Federal Judge Finds National Security Letters Unconstitutional, Bans ThemWired
Mar. 18, 2013
1.Trump is Right: GOP Debate Audience is Packed Full of Republican Donors
2.'15-Yr-Old Boy' Who Killed Swedish Social Worker Is Actually Somali-Born Adult
3.Caught On Camera: Preacher Cited by Officer Because It's "Illegal to Offend People"
4.VIDEO: Australian Feminist Politician Gets Told Off After Accusing Opponent Of 'Mansplaining'
5.Man Says He Was Fired After Pulling Gun in Gun-Free Zone to Save Woman's Life
6.Ted Nugent Replies 'Eat Me' to Critics of 'Anti-Semitic' Gun Control Post
7.'Bagged For Life': Comedy Video Mocks UK Bag Tax
8.Ticketing For Profit So Rampant, State Lawmakers Forced to Take Action -- Cops Are Furious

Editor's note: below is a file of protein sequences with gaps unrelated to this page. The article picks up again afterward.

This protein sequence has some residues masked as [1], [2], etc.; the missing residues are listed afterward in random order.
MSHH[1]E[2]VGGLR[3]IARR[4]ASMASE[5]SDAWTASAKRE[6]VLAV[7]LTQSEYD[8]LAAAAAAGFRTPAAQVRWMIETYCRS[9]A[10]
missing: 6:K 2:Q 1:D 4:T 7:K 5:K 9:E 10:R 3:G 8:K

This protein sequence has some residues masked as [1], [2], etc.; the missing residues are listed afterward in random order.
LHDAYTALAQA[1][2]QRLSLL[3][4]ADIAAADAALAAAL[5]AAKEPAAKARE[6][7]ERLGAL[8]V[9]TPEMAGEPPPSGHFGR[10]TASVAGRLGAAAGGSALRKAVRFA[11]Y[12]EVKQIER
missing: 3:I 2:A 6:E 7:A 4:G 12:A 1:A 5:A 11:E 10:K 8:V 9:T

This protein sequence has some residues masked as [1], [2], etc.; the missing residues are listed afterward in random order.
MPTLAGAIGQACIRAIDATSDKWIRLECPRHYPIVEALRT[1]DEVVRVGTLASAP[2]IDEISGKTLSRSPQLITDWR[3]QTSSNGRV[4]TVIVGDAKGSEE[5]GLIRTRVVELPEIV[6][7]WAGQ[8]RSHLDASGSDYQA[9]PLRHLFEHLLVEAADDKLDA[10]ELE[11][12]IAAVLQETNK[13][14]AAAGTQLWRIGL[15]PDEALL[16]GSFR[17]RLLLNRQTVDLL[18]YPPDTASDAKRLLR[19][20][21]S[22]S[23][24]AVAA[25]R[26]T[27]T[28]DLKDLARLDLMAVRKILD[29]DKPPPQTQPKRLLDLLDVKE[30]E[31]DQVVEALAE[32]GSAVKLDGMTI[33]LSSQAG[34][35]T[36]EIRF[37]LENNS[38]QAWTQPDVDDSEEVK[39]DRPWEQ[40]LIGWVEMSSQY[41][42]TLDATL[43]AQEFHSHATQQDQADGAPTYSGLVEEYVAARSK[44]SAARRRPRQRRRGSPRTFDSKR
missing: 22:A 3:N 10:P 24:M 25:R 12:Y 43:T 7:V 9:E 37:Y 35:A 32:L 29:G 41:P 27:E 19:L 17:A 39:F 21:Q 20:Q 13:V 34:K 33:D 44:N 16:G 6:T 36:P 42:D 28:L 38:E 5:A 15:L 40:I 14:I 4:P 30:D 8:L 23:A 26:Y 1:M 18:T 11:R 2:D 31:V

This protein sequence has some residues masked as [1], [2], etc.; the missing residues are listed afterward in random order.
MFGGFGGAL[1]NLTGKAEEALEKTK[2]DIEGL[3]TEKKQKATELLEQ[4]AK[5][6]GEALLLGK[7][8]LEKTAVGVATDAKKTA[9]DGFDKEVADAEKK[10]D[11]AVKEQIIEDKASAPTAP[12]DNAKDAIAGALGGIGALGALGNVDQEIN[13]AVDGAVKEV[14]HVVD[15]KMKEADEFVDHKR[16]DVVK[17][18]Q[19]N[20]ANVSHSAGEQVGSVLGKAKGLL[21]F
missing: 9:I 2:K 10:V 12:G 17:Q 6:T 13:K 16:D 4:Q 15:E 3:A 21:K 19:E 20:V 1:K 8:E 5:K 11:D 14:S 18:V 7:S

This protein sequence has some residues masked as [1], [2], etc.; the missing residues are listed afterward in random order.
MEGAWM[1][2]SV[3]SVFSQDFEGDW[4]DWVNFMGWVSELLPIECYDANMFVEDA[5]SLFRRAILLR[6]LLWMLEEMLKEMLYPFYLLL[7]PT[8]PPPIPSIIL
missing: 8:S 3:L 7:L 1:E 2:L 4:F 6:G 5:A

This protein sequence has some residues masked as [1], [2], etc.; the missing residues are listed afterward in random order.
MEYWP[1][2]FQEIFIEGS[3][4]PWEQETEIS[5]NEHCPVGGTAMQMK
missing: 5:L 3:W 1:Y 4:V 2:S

Ultra-secret national security letters that come with a gag order on the recipient are an unconstitutional impingement on free speech, a federal judge in California ruled in a decision released Friday.
U.S. District Judge Susan Illston ordered the government to stop issuing so-called NSLs across the board, in a stunning defeat for the Obama administrationís surveillance practices. She also ordered the government to cease enforcing the gag provision in any other cases. However, she stayed her order for 90 days to give the government a chance to appeal to the Ninth Circuit Court of Appeals.